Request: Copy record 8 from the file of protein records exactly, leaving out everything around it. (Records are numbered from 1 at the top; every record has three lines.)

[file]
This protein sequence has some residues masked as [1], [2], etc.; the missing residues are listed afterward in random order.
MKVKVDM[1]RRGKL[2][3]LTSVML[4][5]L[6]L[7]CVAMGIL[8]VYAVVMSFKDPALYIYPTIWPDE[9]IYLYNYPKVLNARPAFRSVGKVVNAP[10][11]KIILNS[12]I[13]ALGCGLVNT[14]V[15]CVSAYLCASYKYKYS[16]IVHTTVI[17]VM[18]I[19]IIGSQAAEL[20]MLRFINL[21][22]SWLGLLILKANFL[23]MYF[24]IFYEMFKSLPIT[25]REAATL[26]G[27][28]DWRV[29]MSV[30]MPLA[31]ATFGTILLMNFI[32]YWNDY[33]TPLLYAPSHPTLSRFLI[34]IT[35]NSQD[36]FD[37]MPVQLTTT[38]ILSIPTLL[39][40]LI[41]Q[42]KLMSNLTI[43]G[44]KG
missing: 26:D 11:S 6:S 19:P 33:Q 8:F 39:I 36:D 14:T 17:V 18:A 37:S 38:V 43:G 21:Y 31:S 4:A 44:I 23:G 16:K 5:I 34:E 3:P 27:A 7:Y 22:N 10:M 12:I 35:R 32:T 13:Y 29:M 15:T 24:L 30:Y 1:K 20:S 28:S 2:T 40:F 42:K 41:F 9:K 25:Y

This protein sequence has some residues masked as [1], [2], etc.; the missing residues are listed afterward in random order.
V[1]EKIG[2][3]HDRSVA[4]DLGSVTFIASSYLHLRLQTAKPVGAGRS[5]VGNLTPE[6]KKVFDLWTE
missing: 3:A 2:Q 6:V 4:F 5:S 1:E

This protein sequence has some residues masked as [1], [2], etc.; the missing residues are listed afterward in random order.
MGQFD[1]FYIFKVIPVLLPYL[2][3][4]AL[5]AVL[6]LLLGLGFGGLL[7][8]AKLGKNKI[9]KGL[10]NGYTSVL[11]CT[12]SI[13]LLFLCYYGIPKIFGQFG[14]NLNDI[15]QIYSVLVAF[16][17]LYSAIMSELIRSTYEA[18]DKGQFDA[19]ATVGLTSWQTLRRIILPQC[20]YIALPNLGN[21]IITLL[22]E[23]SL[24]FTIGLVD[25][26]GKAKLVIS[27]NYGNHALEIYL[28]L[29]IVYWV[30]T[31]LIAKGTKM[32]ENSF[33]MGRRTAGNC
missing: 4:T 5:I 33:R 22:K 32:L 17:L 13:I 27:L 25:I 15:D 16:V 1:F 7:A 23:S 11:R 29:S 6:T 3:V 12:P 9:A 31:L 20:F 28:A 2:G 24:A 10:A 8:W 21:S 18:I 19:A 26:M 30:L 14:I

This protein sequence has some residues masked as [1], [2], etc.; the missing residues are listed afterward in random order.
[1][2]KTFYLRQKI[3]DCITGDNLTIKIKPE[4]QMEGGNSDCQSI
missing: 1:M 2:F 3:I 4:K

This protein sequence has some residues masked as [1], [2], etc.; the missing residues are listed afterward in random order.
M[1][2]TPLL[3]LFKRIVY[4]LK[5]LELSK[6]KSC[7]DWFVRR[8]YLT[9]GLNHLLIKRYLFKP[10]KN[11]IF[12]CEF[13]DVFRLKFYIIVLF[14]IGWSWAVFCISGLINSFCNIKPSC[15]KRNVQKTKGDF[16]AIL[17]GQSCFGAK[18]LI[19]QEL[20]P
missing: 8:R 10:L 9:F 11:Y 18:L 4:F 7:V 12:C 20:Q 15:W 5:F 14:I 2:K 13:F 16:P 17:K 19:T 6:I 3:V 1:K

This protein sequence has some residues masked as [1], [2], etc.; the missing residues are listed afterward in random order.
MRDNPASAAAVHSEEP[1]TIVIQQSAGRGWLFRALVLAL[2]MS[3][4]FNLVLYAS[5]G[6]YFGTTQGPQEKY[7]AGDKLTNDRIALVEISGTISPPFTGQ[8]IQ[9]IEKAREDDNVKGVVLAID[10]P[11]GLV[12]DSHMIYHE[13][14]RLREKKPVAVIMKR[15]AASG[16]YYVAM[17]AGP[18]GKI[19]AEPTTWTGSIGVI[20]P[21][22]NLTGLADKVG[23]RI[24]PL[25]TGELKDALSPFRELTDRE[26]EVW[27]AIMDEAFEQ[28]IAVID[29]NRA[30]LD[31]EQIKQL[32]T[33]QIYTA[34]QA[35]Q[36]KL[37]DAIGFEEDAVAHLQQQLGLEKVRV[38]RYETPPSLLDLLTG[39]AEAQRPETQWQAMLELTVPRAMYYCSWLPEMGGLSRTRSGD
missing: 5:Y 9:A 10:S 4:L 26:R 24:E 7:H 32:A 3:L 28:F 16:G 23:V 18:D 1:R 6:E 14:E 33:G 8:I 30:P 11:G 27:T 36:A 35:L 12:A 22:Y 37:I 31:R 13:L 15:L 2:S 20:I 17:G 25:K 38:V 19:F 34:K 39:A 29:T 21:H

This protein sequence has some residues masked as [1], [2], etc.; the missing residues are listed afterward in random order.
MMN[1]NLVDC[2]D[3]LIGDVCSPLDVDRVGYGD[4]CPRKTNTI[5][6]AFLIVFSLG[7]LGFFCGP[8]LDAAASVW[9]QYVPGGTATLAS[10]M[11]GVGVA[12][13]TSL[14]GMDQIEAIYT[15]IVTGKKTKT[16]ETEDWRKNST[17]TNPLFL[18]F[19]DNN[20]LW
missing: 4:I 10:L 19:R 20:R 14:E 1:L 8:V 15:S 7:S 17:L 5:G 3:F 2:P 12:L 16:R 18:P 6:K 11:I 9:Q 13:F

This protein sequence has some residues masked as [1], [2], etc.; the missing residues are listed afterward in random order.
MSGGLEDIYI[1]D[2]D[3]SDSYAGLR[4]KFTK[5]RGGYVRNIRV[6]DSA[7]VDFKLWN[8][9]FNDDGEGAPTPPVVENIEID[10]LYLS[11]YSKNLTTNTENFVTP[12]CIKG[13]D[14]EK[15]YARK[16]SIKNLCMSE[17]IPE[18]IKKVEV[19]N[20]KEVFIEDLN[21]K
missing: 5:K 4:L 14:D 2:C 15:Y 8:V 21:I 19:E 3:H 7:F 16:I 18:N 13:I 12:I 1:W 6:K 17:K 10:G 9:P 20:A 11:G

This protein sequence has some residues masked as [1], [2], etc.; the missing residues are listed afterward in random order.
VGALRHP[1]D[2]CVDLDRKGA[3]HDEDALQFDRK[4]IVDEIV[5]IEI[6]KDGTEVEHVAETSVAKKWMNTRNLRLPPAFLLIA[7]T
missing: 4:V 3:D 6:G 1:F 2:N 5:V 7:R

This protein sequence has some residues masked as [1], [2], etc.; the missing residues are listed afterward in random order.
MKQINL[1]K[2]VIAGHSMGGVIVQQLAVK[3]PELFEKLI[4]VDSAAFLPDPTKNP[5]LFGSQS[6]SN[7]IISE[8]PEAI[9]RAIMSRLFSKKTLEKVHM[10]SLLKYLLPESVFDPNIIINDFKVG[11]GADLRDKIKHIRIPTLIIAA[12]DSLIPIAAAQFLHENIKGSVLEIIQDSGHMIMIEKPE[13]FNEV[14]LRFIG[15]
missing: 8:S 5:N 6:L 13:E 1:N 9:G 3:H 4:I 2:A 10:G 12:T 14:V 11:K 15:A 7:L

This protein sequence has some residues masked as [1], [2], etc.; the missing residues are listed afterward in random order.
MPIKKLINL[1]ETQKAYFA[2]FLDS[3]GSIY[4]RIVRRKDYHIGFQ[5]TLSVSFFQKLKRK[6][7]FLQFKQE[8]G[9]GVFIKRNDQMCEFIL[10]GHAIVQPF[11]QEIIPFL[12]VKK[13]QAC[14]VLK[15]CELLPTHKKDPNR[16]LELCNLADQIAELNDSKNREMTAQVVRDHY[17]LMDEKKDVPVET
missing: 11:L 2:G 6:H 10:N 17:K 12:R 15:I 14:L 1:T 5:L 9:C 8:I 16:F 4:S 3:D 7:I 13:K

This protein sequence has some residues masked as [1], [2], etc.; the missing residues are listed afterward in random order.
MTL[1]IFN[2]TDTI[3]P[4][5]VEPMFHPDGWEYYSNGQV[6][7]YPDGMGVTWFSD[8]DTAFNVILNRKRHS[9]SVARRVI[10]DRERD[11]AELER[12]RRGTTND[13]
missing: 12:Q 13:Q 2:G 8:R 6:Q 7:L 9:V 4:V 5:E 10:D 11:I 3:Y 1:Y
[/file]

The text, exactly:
This protein sequence has some residues masked as [1], [2], etc.; the missing residues are listed afterward in random order.
MSGGLEDIYI[1]D[2]D[3]SDSYAGLR[4]KFTK[5]RGGYVRNIRV[6]DSA[7]VDFKLWN[8][9]FNDDGEGAPTPPVVENIEID[10]LYLS[11]YSKNLTTNTENFVTP[12]CIKG[13]D[14]EK[15]YARK[16]SIKNLCMSE[17]IPE[18]IKKVEV[19]N[20]KEVFIEDLN[21]K
missing: 5:K 4:L 14:D 2:C 15:Y 8:V 21:I 19:E 3:H 7:F 16:I 18:N 13:I 12:I 1:W 6:K 17:K 10:G 9:P 20:A 11:G